As Lewis puts it, “We put the power into the hands of the rank and file, where it belongs.” ...............(more)

The complete piece is at: http://www.inthesetimes.com/article/14207/democratic_to_the_core


Paris world's most Facebook-liked city

Paris is the most liked city in the world … in the Facebook sense. More people have liked the French capital’s official Facebook page than those of New York, London or any other town that might aim to rival it. That’s good news for Paris’s shops and restaurants whose owners have launched a campaign to attract winter visitors.

A big “Merci” (thank you) has graced the pavement in front of Paris City Hall since Wednesday, following the weekend’s news that the number of likes on the city’s official Facebook page had hit two million.
Like secrets? Find out about the Hidden Paris

Standing at 2,035,433 on Thursday afternoon, the City of Light dwarfs London’s 1,136,964, not to mention the scores of other tourist-trade rivals, such as New York, Madrid or Dubai.

City authorities are all the more proud given the fact that only 335,000 of the fans are French.

The news is a boost for the city’s efforts to stay ahead in the tourist stakes and should help a campaign to make up for the dip in visits over the winter. ......................(more)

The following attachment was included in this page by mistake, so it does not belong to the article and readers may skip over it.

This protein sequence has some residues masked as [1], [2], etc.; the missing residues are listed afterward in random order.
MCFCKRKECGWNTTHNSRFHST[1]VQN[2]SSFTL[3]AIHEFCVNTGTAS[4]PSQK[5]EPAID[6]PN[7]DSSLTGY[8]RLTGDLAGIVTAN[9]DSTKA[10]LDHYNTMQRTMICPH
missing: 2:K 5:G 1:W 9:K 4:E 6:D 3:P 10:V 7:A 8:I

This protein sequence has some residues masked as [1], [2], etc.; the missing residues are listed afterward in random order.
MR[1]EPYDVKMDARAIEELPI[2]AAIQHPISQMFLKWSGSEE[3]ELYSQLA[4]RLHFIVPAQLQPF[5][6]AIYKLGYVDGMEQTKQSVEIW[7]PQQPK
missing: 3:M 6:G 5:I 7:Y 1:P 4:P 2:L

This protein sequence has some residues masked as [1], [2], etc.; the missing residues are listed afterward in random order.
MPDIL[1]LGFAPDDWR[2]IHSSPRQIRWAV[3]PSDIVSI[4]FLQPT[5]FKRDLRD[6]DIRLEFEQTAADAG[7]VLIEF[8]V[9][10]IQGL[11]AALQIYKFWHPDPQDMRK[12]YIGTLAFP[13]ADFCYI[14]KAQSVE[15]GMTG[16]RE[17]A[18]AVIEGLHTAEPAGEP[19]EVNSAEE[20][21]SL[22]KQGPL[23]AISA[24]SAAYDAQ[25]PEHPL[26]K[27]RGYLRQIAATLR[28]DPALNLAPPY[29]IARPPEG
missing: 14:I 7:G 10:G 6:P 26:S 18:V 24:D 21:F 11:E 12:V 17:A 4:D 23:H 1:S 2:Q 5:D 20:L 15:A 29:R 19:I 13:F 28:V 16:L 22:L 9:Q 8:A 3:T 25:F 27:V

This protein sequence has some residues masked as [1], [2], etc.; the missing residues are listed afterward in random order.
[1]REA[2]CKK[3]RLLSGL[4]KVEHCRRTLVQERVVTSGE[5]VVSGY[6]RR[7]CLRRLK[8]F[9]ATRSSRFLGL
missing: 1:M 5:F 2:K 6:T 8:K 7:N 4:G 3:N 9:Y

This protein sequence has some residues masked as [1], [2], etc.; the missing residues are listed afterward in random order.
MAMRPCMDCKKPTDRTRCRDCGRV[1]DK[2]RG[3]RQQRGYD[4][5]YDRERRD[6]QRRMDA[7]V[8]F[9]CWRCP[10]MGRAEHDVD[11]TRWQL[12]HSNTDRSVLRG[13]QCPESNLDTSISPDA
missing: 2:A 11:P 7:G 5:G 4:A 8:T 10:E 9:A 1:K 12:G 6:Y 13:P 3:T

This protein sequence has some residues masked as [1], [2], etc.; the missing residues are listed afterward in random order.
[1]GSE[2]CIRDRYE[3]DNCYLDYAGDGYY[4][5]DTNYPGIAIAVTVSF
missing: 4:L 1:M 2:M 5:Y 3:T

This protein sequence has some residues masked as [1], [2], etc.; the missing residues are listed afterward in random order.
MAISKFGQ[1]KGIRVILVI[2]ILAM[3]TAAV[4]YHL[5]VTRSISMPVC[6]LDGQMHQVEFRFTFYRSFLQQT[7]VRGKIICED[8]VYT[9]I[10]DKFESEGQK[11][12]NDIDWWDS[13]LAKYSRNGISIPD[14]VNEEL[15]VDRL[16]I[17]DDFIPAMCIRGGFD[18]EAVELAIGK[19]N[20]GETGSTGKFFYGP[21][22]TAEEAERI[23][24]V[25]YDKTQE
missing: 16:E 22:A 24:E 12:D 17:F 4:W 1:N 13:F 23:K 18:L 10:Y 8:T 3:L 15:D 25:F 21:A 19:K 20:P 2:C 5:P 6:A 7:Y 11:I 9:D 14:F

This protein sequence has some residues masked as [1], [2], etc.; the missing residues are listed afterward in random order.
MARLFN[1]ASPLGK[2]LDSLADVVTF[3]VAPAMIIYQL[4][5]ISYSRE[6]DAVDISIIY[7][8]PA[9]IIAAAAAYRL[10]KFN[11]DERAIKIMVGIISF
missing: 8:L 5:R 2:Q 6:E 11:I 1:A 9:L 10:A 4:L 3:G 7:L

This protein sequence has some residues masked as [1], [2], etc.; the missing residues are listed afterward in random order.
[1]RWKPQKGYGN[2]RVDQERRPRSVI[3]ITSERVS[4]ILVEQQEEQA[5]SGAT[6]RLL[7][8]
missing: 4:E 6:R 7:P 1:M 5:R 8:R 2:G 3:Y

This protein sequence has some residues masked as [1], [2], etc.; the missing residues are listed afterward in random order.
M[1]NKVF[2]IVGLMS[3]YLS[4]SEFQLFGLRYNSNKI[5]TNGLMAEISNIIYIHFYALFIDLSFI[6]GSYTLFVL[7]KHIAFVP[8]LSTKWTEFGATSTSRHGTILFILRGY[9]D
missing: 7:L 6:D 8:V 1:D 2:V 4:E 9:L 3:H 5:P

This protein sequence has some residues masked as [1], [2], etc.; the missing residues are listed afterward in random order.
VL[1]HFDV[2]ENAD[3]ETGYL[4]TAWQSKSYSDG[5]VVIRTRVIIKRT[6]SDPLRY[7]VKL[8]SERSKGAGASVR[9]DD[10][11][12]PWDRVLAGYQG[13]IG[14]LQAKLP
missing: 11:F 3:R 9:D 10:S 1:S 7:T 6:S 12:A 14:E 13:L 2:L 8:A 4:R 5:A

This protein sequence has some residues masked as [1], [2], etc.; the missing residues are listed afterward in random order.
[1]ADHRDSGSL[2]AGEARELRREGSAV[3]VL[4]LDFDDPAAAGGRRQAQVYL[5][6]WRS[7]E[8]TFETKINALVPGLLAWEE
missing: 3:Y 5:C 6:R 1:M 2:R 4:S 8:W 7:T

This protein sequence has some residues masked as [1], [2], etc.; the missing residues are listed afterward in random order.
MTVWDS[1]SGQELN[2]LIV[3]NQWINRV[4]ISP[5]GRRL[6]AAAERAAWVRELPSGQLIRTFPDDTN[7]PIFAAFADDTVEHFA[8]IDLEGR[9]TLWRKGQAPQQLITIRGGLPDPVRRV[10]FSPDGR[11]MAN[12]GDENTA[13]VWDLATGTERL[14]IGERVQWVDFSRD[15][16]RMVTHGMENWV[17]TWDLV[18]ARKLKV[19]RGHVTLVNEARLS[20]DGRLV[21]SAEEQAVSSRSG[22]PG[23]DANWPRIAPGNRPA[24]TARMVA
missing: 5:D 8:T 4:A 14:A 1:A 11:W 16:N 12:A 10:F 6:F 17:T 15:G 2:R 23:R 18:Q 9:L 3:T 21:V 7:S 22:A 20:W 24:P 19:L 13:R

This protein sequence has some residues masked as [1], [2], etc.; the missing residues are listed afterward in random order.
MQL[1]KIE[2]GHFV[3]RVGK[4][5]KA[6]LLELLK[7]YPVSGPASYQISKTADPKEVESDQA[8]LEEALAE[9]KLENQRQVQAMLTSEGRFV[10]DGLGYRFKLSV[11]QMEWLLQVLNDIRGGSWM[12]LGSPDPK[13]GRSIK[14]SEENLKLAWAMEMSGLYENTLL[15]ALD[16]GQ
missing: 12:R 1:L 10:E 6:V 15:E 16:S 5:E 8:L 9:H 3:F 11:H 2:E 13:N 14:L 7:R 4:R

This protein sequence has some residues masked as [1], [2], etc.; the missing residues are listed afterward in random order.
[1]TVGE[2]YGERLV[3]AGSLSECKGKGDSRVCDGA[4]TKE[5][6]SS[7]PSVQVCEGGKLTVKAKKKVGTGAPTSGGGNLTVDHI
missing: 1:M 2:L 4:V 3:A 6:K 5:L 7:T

The complete piece is at: http://www.english.rfi.fr/visiting-france/20121129-paris-worlds-most-facebook-liked-city

Lloyd Blankfein, you are unbelievable. (And I don't mean that in a nice way)

Goldman Sachs CEO The Latest Hypocrite With Terrible Fiscal Cliff Ideas
The Huffington Post | By Mark Gongloff

We've said it before, and we'll say it again: There is no reason to care what corporate CEOs think about the budget deficit, because they are hypocrites with terrible ideas.

Or, as FT Alphaville's Cardiff Garcia put it yesterday, only funnier and more succinctly:

Cardiff Garcia ‏@CardiffGarcia

Presenting a comprehensive list of reasons that people should care what CEOs say about the fiscal cliff: 1. ___ 2. ___ 3. ___ 4. ___. Done.

Case in point: Lloyd Blankfein. The Cephalopod-In-Chief of Goldman Sachs, sounded off on the fiscal cliff in an entirely reasonable-seeming way, after a meeting with President Obama on Wednesday. Sure, he said, OK, he could accept higher marginal tax rates for wealthy people like himself.

“I would prefer as low of a marginal rate as possible because it’s the marginal rate that provides the incentive to do incremental work by people," he told CNBC, cable TV's go-to channel for fiscal-cliff panic, "but I’m not dogmatic — I wouldn’t go to the end for that." ...................(more)